Maxwell equations and their applications

ppt on maxwell equations in thermodynamics and maxwell equations applications
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Published Date:23-07-2017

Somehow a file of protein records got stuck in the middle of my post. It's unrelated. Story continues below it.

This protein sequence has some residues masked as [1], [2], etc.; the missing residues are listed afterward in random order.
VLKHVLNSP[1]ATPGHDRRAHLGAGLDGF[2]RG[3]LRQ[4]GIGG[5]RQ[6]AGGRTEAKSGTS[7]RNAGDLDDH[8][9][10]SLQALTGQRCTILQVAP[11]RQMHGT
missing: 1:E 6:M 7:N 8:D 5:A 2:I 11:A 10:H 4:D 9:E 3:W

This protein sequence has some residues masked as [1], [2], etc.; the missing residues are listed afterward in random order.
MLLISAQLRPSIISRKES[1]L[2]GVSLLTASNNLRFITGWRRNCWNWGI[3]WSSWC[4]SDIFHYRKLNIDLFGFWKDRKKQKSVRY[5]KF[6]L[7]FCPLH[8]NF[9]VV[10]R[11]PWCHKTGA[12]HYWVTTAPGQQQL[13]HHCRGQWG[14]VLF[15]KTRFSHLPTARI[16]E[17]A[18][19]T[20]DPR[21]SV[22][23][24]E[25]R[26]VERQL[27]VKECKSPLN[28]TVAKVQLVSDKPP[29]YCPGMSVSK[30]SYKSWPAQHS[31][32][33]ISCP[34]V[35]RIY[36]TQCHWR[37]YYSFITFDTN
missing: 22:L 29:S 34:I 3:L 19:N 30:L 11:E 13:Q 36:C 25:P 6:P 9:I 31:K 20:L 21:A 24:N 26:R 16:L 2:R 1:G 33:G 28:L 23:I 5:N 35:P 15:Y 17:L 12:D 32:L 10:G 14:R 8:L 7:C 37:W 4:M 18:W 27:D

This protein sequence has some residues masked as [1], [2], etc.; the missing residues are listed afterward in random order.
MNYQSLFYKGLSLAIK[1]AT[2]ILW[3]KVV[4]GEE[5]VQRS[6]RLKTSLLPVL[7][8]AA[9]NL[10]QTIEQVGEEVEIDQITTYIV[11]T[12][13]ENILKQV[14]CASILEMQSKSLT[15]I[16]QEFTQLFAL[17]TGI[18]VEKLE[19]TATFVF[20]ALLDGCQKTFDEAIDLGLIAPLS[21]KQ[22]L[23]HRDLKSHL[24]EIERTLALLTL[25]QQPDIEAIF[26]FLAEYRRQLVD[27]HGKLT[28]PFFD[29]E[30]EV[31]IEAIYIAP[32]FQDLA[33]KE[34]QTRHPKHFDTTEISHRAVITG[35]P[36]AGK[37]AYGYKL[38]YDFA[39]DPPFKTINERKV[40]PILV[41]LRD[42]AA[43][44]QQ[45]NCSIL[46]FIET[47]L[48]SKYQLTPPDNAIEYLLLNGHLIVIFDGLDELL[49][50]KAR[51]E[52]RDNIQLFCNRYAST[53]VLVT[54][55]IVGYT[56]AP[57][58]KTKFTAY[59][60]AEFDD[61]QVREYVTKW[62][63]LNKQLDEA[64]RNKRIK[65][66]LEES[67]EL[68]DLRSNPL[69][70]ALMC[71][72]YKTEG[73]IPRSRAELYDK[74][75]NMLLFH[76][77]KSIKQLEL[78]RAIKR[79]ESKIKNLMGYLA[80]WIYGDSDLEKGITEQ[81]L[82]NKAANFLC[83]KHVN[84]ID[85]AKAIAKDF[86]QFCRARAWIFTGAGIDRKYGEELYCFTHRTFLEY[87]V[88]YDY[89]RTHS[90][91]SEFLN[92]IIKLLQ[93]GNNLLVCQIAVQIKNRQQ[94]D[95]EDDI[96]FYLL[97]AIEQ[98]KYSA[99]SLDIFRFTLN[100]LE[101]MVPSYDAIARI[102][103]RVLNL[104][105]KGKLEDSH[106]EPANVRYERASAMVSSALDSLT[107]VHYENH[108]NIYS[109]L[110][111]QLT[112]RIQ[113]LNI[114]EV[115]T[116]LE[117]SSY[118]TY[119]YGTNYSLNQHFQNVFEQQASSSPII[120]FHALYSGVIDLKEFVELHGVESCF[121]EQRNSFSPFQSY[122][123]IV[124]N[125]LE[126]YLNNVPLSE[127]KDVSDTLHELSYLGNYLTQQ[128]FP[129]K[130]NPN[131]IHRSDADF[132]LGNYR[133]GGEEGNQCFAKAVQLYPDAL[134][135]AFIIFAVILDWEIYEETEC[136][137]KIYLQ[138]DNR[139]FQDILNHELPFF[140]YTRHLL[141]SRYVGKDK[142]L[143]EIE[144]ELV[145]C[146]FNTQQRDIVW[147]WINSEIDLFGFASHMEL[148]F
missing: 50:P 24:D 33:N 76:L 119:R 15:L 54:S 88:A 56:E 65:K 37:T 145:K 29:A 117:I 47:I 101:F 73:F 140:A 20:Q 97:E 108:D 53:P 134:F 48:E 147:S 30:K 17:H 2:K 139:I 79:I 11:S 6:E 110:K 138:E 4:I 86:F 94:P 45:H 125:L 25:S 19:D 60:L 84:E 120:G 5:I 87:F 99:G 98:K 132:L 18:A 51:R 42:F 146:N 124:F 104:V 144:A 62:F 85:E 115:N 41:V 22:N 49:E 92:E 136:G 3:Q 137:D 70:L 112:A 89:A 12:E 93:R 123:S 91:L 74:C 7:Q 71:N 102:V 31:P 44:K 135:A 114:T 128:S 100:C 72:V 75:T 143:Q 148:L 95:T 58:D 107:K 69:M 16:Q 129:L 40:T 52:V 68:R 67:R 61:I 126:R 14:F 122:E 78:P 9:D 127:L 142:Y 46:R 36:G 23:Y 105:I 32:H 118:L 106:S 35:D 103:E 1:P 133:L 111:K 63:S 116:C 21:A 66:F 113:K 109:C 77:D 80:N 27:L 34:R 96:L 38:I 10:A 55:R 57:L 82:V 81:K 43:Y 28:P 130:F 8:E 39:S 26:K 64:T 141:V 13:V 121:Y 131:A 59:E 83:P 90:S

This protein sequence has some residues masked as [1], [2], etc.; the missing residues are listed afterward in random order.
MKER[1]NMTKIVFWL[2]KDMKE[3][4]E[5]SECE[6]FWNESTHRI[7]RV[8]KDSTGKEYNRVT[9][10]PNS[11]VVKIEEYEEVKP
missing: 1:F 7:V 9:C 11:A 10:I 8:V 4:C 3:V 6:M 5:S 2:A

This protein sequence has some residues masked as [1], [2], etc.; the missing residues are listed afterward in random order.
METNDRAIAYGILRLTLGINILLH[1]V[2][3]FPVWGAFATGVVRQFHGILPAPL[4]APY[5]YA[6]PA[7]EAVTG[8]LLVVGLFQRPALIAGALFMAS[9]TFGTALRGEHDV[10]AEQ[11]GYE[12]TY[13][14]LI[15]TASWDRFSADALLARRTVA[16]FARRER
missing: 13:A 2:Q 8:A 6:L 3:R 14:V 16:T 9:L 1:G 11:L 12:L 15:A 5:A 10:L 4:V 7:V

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Maxwell’s Equations Physics 2415 Lecture 29 Michael Fowler, UVa Today’s Topics • Maxwell’s equations • The speed of light Equations for Electricity and Magnetism • Gauss’ law for electric fields E dA q / 0  the electric flux out of a volume = (charge inside)/ . 0 • Gauss’ law for magnetic fields B dA 0  • There is no such thing as magnetic charge: magnetic field lines just circulate, so for any volume they flow out of, they flow back into it somewhere else. Equations for Electricity and Magnetism • Electrostatics: (no changing fields) Ed 0  around any closed curve: this means the work done against the electric field from A to B is independent of path, the field is conservative: a potential energy can be defined. • Faraday’s law of induction: in the presence of a changing magnetic field, the above equation becomes: Edd// dt BdAd dt  B  the integral is over an area “roofing” the path. A changing magnetic flux through the loop induces an emf. Equations for Electricity and Magnetism • Mangnetostatics: B d I 0  around any closed curve: I is the total current flow across any surface roofing the closed curve of integration. • But is this the whole story? • Fields changing in time changed the electrostatic equation, what about this magnetostatic equation? • Let’s look at a particular case… Spherical Current • At t = 0, a perfectly spherical ball of charge is placed at the center of a very large spherical conductor. The charge flows away equally in all directions. What is the magnetic field generated? • 1) It points outwards equally in all directions • 2) Same but pointing inwards • 3) It circles around the initial sphere • 4) No magnetic field is produced by these currents Those Spherical Currents… • Cannot produce a magnetic field • The configuration has perfect spherical symmetry—it would not be changed by turning it through an angle about any axis. • The only fields satisfying this would point in or out along radii everywhere—but that could only happen with a net magnetic charge (N or S) at the center. So, no field at all… Ampère’s Law and Spherical Currents • Imagine in 3D currents flowing spherically outward symmetrically from a ball of charge injected into a large conducting medium. • Imagine a circular curve, like a crown, placed above the source. Clearly some of the current flows through a surface roofing this loop, so  I is nonzero. 0 • But around the loop, because the Bd 0  field B is zero everywhere • So Ampère’s law is not the whole story… Another Ampère’s Law Paradox • Suppose now a capacitor is being charged by a steady I current in a wire. • Consider Ampère’s law for a circular contour around the wire—it’s supposed to be the same for any surface S roofing the circle, but we could choose S , going 2 between the plates, so no current crosses it Maxwell’s Solution • Maxwell knew Faraday had generalized the electrostatic law to include a time-varying magnetic field by adding the changing flux through the curve: Edd// dt BdAd dt  B  • He noticed that when Ampère’s law failed, there was a time-varying electric field through the surface roofing the curve, and suggested including it like this: d  Bd I EdA I d / dt  0 0 0 0 0 E  dt  • (Writing , the electric flux.) EdA E Why the Two Surfaces Give the Same Result • The current I flowing I through surface S is the rate 1 of change of charge on the top capacitor plate, I = dQ/dt. • If the plates are close, all the electric field from the top plate will point down, none E dA Q / will cross S , so 0 1  SS 12 and d d dQ E  EdA I 00  Bottom line: the rate of change of electric dt dt dt S 2 flux through S = current through S . 2 1Ampère’s Law and Charge Conservation • Ampère’s law cannot work by I itself for all surfaces spanning a circle like this: • The surface S is drawn to 2 avoid the current. This is only possible because charge is piling up. The rate of change 1/ of electric flux just equals 0 times how fast the charge is piling up, from Gauss’ law. • This must equal the ingoing current— so the integral over S = that over S . 1 2Maxwell’s Equations • The four equations that together give a complete description of electric and magnetic fields are known as Maxwell’s equations: E dA q / B dA 0 0   Maxwell himself called this term the Edd / dt “displacement B  current”: it produces magnetic d field like a current. E Bd I 0 0 0  dt online notes Magnetic Field In Charging Capacitor • Taking the field between plates • . I uniform, use d Bd I Ed A 0 0 0  dt • For a disc surface between the plates, there is no current I through the surface, there is a changing electric field uniform over the area, generating a circular magnetic field. d d dQ E • For the total plate area,  EdA I 00  dt dt dtMagnetic Field In Charging Capacitor d dQ • For the total area  EdA I 0  • . dt dt I • For a disc of radius r, the total R changing electric field is given by 2 dr r  E dA I 0 2  dt R d • Now use Bd EdA 00  dt  I r 0 B to find between plates. 2 2 RCharging Capacitor and Betatron • Recall that in the betatron a uniform magnetic field increasing in strength in time generated a circling electric field that could be used to accelerate charged particles. • In the charging capacitor we’ve been looking at, a uniform electric field increasing in strength in time generates a circling magnetic field. • In regions of space where there are no charges, changing electric and magnetic fields are related to each other in a very symmetric way. Clicker Question (Review) • Suppose you have an infinite uniform plane of electric charge. What is its electric field? A. Parallel to the plane, of uniform strength. B. Parallel to the plane, decreasing strength with distance from the plane. C. Perpendicular to the plane, of uniform strength throughout space. D. Perpendicular to the plane, decreasing strength with distance from the plane. Clicker Answer • C: Perpendicular to the plane, of uniform strength throughout space. • An infinite plane is of course an idealization: but for a uniform plane charge distribution of finite size, the electric field has very close to uniform strength for distances from the plane less than the linear size of the charge distribution. Clicker Question • Suppose now the uniformly charged plane is set in motion with constant velocity. This means we have a plane of electric current. • The magnetic field generated by this current: A. Is perpendicular to the plane. B. Is parallel to the plane, and in the same direction as its velocity. C. Is parallel to the plane, and perpendicular to the velocity direction. Clicker Answer • Is parallel to the plane, and perpendicular to the velocity direction. ˆ  Idr 0 dB • Remember the Biot Savart law: 2 4 r • The magnetic field from a small piece of current is perpendicular to the current direction—but in this moving plane, all current flow is in the same direction, so all fields are perpendicular to that direction.